Leicester City were famously a 5,000/1 bet at the start of the season and every ‘poll of polls’ suggested a narrow but clear Hillary Clinton victory. When I went to bed the night before, Trump was a 9-1 outside bet.

Their power and relevance has always stemmed from the fact that they mostly got everything right – but do the failures above show them to be redundant now?  Is there still a place for this type of forecasting? The old methods of working out the numbers seem to be outdated.

We’ve always taken comfort in the predictable. We’re content when we know roughly which players will reach the semis of a grand slam or which teams will be fighting for the Champions League. This is heightened even more so in politics. Political predictability keeps our faith in the very stability of our institutions and systems.

Oh well, maybe we should give thanks to Usain Bolt, Kim Jong-Un, Mo Farah and Vladimir Putin who – for better or worse – have proved that 2016 has also seen some very predictable continuity.

Fear of the unknown


Hillary & Donald: Glass Ceilings (again)…

The US Presidential election is entertaining for many reasons – but unfortunately I’m not gonna focus on what Trump grabs, what Hilary emails or the hilarious ironies of Melania Trump announcing a personal crusade against online bullying and working illegally in the States many years ago (allegedly).

As we finally approach the end of this campaign, pretty much everything that can be said or written about it has already been done so, and I imagine there is some serious ‘election fatigue’ going around – so I promise I won’t keep you for long….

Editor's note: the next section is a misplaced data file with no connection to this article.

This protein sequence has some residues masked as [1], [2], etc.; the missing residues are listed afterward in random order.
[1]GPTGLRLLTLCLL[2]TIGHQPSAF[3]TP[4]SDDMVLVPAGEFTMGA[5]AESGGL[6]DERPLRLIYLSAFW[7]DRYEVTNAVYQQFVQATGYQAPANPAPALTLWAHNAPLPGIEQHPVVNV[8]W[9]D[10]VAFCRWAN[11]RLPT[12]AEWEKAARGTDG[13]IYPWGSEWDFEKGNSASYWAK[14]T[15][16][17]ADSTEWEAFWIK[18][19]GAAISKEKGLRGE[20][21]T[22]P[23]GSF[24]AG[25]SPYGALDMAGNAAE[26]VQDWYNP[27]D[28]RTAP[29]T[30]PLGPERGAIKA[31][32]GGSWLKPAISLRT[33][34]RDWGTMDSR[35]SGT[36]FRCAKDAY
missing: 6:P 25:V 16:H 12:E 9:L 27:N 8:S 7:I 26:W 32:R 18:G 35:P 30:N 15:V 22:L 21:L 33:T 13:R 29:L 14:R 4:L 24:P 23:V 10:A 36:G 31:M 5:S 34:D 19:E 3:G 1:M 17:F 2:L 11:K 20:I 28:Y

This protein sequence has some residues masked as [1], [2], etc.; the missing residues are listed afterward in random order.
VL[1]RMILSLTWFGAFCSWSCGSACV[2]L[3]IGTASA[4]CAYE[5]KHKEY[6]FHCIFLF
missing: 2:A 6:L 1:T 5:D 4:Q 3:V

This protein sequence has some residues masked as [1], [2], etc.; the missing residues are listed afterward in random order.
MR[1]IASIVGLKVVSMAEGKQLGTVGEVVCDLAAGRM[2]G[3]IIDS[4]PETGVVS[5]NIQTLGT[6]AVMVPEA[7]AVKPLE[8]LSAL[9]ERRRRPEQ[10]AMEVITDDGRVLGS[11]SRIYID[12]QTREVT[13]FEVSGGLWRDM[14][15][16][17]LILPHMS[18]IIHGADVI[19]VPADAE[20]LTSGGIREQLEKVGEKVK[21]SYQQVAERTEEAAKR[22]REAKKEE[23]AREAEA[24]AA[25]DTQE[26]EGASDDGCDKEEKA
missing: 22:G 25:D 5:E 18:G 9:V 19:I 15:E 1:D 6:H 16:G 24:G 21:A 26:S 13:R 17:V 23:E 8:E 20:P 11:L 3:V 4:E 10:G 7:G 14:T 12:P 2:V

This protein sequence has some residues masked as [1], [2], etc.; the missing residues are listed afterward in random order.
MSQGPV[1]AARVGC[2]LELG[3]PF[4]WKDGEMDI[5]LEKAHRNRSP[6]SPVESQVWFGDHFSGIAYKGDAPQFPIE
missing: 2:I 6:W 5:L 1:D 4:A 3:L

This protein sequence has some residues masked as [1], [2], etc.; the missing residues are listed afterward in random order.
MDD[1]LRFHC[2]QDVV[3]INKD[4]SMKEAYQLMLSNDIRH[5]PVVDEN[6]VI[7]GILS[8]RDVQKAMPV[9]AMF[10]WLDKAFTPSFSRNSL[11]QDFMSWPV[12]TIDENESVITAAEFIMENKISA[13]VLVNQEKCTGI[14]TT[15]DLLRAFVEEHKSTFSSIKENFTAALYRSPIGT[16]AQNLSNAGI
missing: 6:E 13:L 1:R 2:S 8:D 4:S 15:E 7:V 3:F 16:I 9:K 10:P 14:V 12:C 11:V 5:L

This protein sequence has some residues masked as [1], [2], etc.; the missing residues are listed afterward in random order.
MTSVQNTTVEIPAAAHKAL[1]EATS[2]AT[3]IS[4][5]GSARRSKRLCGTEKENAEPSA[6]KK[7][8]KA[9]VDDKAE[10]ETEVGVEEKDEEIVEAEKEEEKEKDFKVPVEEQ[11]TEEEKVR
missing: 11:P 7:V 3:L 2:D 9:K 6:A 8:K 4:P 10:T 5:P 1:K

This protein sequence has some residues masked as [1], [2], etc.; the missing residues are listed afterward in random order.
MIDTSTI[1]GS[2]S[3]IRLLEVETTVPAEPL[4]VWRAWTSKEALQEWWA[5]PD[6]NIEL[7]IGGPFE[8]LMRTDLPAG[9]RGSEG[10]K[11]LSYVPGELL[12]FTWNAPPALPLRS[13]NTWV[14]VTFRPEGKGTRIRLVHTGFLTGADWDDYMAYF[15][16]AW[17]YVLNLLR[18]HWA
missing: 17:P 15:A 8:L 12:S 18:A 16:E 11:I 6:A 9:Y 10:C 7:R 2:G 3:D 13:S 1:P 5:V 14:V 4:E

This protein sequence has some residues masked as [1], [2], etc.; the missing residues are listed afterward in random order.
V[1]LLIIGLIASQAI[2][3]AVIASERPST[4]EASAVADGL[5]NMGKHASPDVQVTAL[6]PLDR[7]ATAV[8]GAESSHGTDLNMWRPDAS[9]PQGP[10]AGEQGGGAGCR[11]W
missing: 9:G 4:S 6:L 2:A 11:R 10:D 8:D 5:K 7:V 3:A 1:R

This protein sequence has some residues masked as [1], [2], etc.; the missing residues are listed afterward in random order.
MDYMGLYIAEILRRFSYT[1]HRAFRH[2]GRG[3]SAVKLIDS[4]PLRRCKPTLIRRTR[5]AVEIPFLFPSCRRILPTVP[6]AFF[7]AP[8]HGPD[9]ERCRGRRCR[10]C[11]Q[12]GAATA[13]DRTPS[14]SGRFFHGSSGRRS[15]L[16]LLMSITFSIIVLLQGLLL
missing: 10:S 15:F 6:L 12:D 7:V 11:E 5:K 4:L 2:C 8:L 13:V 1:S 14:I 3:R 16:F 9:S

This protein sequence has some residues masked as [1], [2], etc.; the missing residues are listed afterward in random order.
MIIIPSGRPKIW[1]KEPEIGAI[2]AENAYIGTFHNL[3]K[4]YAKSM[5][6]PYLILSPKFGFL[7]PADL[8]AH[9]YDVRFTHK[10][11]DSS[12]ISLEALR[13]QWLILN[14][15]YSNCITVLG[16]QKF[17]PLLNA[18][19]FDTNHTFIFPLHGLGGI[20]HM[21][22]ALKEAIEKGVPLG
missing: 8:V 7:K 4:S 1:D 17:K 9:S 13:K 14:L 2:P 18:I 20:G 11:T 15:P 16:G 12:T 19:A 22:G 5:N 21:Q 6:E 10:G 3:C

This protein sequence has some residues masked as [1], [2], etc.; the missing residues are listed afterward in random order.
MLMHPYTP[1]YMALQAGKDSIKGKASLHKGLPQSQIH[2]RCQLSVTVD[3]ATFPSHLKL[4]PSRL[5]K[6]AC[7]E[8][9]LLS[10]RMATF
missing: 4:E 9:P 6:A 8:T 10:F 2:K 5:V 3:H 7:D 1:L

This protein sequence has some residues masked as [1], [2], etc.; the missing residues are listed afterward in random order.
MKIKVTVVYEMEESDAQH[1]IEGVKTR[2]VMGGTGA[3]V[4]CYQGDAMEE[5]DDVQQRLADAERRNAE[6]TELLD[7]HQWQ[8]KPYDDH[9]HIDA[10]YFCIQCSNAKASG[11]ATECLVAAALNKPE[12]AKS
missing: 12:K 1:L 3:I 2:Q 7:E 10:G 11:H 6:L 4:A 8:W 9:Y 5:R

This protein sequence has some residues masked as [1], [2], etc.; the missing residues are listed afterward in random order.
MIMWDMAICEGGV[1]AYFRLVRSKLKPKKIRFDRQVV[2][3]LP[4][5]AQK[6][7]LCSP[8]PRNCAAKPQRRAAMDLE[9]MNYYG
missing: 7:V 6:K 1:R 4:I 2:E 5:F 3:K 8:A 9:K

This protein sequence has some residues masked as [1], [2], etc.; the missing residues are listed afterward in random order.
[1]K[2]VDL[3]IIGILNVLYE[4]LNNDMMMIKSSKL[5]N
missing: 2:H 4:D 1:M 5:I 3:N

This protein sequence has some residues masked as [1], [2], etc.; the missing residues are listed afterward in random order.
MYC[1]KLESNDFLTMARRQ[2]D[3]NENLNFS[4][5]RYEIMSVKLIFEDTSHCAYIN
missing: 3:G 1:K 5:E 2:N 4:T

Breaking through…

Over 50 women have held the top job in countries all over the world going back to the 1960s – and that includes so called ‘undeveloped’ and ‘unenlightened’ states such as Pakistan and Liberia.

The term ‘glass ceiling’ has always been a constant for Hillary Clinton – and for obvious reasons, but while Hillary winning the Presidency wouldn’t be such an earth-shattering event abroad, a woman being elected President in the US would be huge. Much like having a first black President did, it may begin prompting some much needed changes throughout the system.

What gets overlooked however is the glass-ceiling broken – in a very different way – if Donald Trump were to win.

‘I’m the best at breaking glass ceilings…’

Like him or loathe him, Trump has succeeded beyond anyone’s expectations; in a two-party system designed for career politicians, he quite easily achieved the Republican nomination despite having no political experience whatsoever and clearly proclaiming himself a Democrat supporter only a decade earlier. He’s an incredibly controversial businessman who has refused to release his tax returns and has never acted in a manner which you would expect of anyone with any serious political aspirations. He ticks none of the boxes.